Lesson Plan Ideas

Lesson Plan Image

Pet Math


  1. Expand number sense by estimating solutions to problems.
  2. Add and multiply and apply these skills to finding obtain solutions to word problems.
  3. Calculate percentages.
  4. Learn how to collect, graph and analyze data about pet ownership.
  5. Appreciate the significance of the pet overpopulation problem and the importance of spaying or neutering pets.


Children love puppies and kittens, but are often unaware of pet population problems and the importance of spay/neuter programs. Calculating the number of offspring a pet can produce over the years can bring home the importance of this issue.

Surveying pet owners about topics of interest is a fun way to look at survey design, data collection and graphing.

Curriculum Connection: Alberta Education Program of Studies


Grades 4: Number Operations
Grade 5-6: Number Operations
Grade 4: Statistics and Probability (Data Analysis)
Grades 5/6: Statistics and Probability (Data Analysis)


Pet Overpopulation

Begin by having studies estimate how many kittens or puppies one pair of cats or dogs can produce in a lifetime. The poster, “They can’t read or write, but they sure can multiply”, might be a good conversation starter.

A simple guided math exercise will help students work through some calculations of pet reproduction: Companion Animal Overpopulation Math Sheet.

Students can also work through an exercise to see how wild cats have very different annual reproduction rates than domestic cats: Domestic or Wild? (ASPCA)

Type1 yr1½ yr2 yr2½ yr3 yr3½ yr4 yr
Domestic cat24 / 3296 / 128384 / 5121536 / 20486144 / 819224576 / 3276898304 / 131072
African wild cat4 / 60 / 612 / 180 / 1836 / 540 / 54108 / 162

A number of word problems have been included to further examine how pet populations can skyrocket. Most include answers at the bottom of the page.

Any of these exercises can be extended for a greater number of years to show population explosion over the lifetime of a pet. See Spay USA posters for estimates for cats and dogs. These show how tens of thousands of dogs and millions of cats can be produced in a few years.

Note: Each exercise makes a few different assumptions, so you will get different results. Discussing the differences with students can help show that the number of offspring produced depends on a number of factors ( litter size, litters per year, life expectancy).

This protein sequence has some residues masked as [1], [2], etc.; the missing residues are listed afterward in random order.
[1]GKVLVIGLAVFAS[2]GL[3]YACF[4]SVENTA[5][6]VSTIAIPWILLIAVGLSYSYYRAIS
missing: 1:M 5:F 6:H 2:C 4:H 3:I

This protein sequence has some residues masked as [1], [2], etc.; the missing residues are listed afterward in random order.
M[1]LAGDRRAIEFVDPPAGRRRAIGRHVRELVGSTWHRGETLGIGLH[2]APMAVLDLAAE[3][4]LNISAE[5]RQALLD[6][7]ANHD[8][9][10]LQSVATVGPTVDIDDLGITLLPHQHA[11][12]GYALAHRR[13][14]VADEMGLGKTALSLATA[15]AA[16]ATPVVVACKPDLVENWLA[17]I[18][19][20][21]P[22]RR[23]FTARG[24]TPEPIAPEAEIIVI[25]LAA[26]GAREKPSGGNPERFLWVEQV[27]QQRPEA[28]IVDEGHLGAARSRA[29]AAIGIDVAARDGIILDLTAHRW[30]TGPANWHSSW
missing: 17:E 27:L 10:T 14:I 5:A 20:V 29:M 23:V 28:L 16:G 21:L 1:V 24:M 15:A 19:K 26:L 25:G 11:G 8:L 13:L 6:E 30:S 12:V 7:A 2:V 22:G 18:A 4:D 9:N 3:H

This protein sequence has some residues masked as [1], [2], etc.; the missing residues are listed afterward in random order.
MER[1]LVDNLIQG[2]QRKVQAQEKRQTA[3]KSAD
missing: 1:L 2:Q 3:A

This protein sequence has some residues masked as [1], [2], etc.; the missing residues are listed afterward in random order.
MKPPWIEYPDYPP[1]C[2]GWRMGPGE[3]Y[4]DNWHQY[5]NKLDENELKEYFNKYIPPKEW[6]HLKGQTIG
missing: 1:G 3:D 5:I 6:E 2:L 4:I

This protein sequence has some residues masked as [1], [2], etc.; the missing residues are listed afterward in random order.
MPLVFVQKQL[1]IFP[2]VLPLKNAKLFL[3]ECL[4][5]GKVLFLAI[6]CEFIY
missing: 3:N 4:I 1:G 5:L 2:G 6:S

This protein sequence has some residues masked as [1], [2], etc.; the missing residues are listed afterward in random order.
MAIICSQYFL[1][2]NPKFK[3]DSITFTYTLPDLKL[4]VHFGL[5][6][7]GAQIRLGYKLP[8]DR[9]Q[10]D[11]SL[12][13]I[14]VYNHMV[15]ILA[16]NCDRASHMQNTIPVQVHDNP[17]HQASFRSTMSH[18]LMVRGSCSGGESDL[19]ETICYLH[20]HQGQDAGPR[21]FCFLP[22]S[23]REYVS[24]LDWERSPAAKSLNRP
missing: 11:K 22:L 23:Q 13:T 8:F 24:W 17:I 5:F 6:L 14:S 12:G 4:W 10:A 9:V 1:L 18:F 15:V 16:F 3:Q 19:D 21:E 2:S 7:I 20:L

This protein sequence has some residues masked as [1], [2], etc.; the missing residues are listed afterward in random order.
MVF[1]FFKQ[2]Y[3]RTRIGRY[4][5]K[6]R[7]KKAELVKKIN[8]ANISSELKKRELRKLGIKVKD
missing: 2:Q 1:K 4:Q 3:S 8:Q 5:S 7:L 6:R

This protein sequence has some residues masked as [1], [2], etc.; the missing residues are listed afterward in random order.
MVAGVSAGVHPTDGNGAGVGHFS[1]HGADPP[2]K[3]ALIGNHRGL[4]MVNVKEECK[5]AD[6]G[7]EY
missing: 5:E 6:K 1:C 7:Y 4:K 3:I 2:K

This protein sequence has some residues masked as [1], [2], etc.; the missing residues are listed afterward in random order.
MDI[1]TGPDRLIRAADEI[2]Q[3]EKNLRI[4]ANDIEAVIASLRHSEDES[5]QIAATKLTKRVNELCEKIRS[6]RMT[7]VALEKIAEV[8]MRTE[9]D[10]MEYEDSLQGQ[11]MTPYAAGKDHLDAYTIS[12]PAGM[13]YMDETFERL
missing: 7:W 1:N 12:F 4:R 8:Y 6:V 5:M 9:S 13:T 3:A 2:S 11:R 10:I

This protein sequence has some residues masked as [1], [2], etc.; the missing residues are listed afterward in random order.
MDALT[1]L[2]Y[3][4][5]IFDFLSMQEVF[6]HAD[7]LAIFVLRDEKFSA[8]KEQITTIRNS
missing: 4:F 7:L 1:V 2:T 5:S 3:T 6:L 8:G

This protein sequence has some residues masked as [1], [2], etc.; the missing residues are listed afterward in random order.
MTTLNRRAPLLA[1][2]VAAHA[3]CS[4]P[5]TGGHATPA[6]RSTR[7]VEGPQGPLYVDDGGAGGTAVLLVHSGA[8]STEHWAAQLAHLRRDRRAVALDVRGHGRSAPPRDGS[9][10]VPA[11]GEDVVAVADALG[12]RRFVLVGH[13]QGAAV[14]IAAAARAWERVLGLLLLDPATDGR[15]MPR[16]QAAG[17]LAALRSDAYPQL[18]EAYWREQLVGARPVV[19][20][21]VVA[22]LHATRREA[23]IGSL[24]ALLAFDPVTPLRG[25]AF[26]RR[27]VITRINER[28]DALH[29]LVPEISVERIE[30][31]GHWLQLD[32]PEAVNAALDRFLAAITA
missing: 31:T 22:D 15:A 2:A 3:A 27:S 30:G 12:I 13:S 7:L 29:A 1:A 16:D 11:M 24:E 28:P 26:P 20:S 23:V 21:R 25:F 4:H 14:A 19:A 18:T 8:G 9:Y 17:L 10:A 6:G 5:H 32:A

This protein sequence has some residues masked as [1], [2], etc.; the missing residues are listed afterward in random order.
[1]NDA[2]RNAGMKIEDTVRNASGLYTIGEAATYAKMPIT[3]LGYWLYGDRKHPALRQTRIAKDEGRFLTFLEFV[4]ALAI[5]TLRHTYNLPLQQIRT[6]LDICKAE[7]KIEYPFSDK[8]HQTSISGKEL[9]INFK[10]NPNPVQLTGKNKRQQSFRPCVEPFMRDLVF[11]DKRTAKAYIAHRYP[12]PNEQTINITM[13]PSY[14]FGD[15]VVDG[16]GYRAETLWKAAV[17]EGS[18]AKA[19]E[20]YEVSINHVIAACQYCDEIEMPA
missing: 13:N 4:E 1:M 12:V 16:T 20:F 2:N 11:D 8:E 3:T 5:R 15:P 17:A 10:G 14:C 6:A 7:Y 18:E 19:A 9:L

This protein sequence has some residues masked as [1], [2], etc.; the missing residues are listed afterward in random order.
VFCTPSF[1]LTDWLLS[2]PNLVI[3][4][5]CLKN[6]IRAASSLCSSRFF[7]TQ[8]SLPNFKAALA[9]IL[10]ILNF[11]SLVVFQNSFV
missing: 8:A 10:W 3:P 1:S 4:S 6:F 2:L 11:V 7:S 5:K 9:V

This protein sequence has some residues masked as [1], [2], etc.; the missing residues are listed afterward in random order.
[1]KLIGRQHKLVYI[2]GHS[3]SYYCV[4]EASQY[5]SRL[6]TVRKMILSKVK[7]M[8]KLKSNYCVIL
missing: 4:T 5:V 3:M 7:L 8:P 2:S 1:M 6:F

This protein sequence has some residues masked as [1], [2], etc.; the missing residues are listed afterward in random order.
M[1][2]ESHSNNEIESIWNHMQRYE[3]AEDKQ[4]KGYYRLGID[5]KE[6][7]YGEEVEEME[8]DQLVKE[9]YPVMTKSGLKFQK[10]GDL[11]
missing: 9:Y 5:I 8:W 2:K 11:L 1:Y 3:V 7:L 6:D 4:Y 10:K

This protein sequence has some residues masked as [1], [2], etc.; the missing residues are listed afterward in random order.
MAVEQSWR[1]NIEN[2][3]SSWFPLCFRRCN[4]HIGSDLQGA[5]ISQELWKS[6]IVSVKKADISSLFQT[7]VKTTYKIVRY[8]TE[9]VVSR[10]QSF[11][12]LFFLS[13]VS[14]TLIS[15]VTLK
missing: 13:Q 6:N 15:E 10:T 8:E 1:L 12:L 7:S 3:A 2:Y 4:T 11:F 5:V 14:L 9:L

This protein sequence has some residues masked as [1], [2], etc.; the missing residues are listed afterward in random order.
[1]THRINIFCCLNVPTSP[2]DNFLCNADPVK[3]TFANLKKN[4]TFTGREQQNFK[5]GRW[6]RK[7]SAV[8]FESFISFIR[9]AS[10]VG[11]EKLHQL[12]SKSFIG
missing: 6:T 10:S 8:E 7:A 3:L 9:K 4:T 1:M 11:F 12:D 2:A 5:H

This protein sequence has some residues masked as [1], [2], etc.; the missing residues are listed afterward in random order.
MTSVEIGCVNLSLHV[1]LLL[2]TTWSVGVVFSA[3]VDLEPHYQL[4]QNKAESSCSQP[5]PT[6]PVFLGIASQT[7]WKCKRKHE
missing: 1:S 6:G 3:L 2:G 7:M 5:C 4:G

Once students appreciate the incredible number of offspring that can be produced by one pair of pets, have students brainstorm and discuss some of the problems this can cause:

The BC SPCA has produced a colourful issue of their newsletter Bark! for students. It deals with pet overpopulation in a very lively manner and includes photos, and an illustrated calculation of pet reproduction numbers.

The ASPCA has prepared an easy to read info sheet on this topic: Pet Overpopulation. Spay USA has also produced a good poster series. As follow-up, have students do the SPCA Pet Population true/false quiz. A key with explanations is provided.

Different organizations have prepared a number of fun exercises on the topic of pet overpopulation. The first two can help students appreciate what these huge numbers really mean.

Pet Ownership Survey

Pets are really a part of the family. In this exercise students survey family and friends to get information on spay/neuter rates, but also on how pets are treated as family members. The survey can be as serious or as fun as you like.

Depending on students’ age and the time you have for this activity, you can provide a survey for students to use with their family and a few friends, or your students can make up their own questions as a group exercise. Be sure to design questions with simple yes/no answers. One set of sample questions is attached.

Once students collect their data, they can work together to add up the total number of responses and calculate the percent of “yes’s for each answer. Then they can make bar charts of their results. See the attached sample bar chart.